The ideal doughnut, to me, is one that is not too light, something fluffy but still with a bit of a chew. A beautiful, crackly crust dusted with caster sugar (powdered sugar is pretty, but lacks the crunch of caster sugar) or, depending on my mood, a thin layer of glaze. I once saw a beautiful photo of a raspberry doughnut covered with a speckled, pale red raspberry glaze, and the image has been stuck in my head since. It wasn’t one of those bright coloured artificial looking doughnut- it looked natural and rustic and absolutely irresistable. But most times, I prefer my doughnut plain, with just a sugary coat.
The recipe I used, is once again, my go-to bread recipe. The only thing that has to be done differently is instead of shaping the dough into a loaf, it is rolled out about 1.5 cm thick, then cut out into doughnut shapes using 2 different sized round cookie cutters, or, shapes of any kind with any cookie cutter. Fry them in oil that’s 375F- this is important as it is hot enough to fully cook the doughnut without it sitting in the oil for too long, and not too hot as to burn the outsides before it is cooked in the middle.
Oh, and if you’re ever in KL, the best doughnut you will ever eat (seriously) is from a doughnut truck in Taman Tun.
Cream scones are my favourite. I love my scones moist, tender only slightly sweet and with a biscuity crust. And I like to eat them plain, fresh out of the oven. Sometimes, I feel a little naughty and throw in a chopped up chocolate bar, and if I do it’ll always be milk chocolate. Yum!
- 2 C flour
- 1 T baking powder
- 1/2 t salt
- 1/4 C sugar
- 1 1/4 C heavy cream
- 100g milk chocolate, chopped
1. Sift flour, baking powder, salt and sugar together.
2. Pour cold heavy cream over the flour mixture and mix very gently with a fork until the cream is absorbed and it is somewhat combined. Don’t worry if it looks like a shaggy mess, it’s meant to be that way. It shouldn’t be wet at all though, so add a little flour if it’s slightly wet.
3. Tip the mixture out onto a lightly floured surface and pat into a circle. I don’t usually knead the dough as I’d rather err on under-mixed than over-mixed as there’s nothing worse than a tough scone.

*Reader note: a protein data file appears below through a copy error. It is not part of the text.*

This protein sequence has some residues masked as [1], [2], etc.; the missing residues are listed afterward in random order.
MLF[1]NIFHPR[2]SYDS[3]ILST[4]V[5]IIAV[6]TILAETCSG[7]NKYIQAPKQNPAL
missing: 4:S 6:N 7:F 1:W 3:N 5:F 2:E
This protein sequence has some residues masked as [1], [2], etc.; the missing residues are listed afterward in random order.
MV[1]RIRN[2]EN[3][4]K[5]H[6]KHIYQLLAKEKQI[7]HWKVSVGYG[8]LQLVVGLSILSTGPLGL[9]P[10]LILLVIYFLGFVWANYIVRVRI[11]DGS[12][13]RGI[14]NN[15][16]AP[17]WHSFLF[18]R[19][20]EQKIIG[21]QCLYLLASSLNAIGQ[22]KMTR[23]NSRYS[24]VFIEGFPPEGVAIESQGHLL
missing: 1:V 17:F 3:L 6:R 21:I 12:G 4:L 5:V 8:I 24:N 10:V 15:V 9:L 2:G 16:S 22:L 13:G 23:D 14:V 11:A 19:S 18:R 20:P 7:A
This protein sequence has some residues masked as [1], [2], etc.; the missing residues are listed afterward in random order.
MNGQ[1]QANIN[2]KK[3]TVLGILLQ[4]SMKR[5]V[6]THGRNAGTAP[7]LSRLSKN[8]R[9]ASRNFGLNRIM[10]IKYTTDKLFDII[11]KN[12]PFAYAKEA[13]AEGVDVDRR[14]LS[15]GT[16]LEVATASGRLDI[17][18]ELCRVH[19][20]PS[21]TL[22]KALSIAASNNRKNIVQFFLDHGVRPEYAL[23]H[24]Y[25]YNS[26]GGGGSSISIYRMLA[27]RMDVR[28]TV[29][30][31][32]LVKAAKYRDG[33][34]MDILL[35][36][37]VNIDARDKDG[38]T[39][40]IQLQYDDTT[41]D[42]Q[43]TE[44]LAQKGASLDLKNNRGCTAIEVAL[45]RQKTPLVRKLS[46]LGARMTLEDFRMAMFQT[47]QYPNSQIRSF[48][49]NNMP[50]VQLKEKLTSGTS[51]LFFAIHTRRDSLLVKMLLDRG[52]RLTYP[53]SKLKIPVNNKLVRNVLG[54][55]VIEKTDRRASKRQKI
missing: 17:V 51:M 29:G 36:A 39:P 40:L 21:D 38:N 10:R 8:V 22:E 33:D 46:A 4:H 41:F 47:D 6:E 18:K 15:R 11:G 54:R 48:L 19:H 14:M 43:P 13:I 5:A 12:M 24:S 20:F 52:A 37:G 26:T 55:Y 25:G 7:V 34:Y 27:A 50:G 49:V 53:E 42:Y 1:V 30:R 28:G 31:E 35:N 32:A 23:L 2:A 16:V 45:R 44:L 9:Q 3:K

4. Cut into wedges, there should be enough for 8. You could also use a cookie cutter to cut them into rounds, but I prefer wedges as there aren’t any scraps to re-roll. The re-rolled dough makes tougher scones as they’ve been handled more.
5. Bake at 210C for 15 minutes.
It’s exciting how the seasons change what we eat. It feels so much more special eating fruit that comes with the season- berries in summer, plums in autumn, citrus in winter.. it’s like everything has its time and place and its turn in the spotlight. I get so excited when I visit the fruit shop and see different fruit on display as the season progresses from one to another. These greengages were bought in late summer, and are mouth-puckeringly tart- in the best way possible. Too sour to be eaten as is, I roasted them with a vanilla bean, sugar and lemon zest. Don’t skimp on the sugar as stone fruit actually gets more sour after roasting, unlike other fruit which gets syrupy sweet. I ate them with oatmeal, but I think it will be lovely tucked into a muffin batter or with greek yoghurt, honey and muesli.. mm.
You don’t really need a recipe for this, just taste and adjust as you go. I suggest at least half a cup of sugar (100g) of sugar per 500g of fruit though, as it does get quite sour! Bake at 2o0C for about 30-40 minutes, but this time is just a guidance, and it varies considerably from oven to oven, and depending on your roasting dish.